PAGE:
Tokyo's plum blossom haven to axe all its trees
A Tokyo park once named Japan's best for viewing plum blossoms is cutting down all its trees after losing a five-year battle with plum pox.
The 45-square-kilometre Umeno Koen (Plum Park) in western Tokyo's Ome City closed on April 4, four days after hosting its annual plum blossom festival.
The park's remaining 1,266 trees will be felled after the clearing of about 2,600 others failed to contain a 2009 outbreak of the disease.
"It is with great sadness that, in order to stop the spread of the disease and to begin replanting as soon as possible, we will cut down all the plum trees in Umeno Koen," said a statement.
"In the near future, when it's safe for replanting, we will strive to make our city famous for plum blossoms again."
Umeno Koen ranked first among 90 plum-viewing spots nationwide in a Nikkei newspaper reader poll in February 2009.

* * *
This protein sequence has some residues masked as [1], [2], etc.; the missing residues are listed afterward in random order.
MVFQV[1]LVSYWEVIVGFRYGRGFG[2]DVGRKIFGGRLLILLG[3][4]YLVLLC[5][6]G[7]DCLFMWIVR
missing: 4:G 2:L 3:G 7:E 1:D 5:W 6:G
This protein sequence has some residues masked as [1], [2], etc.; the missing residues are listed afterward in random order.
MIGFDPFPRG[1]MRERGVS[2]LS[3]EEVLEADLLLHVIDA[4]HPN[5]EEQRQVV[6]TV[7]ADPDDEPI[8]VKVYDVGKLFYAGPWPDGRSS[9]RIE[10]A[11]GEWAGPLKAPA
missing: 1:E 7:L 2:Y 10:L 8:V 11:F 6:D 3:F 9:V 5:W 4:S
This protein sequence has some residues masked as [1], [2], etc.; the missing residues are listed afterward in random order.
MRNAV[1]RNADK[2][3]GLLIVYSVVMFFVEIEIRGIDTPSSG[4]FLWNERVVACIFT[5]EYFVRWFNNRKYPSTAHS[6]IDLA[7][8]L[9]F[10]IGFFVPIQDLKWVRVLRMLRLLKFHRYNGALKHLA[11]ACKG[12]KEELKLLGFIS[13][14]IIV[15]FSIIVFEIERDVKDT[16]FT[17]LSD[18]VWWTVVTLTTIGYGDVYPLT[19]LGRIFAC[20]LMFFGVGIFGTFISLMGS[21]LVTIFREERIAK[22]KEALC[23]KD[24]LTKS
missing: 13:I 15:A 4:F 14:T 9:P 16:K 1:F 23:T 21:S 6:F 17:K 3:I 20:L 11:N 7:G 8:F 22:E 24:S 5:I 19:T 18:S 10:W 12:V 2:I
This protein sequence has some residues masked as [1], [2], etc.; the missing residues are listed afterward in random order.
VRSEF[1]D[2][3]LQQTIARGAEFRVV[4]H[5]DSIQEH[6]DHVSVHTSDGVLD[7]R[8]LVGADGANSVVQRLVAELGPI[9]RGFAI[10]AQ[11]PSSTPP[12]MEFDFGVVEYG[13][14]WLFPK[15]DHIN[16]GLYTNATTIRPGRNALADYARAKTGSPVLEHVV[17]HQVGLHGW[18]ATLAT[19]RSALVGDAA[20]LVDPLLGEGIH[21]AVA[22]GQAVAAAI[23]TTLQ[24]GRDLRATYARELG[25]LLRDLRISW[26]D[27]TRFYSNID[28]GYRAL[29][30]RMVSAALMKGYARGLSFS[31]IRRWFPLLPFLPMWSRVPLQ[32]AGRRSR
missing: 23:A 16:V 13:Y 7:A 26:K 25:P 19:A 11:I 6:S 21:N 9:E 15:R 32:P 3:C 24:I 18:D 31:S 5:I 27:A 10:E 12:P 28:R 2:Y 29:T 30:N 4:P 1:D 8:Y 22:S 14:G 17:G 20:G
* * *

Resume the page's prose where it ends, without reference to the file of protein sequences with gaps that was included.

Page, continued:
Ome plans to wait until the area has been free of plum pox for three years before replanting.
Plum trees generally bloom in February and March in Japan, about a month before cherry trees - the more widely recognised sign of spring's arrival in the country.
Plum blossoms can range in color from white to a vivid red. Plum pox is the "most devastating" viral disease among stone fruit - which include plums, apricots and cherries - and is generally transmitted by aphids, according to the US Department of Agriculture's website. It does not present a danger to consumers.
The discovery of the virus in Umeno Koen was the first instance of the disease in Japan, according to Ome City.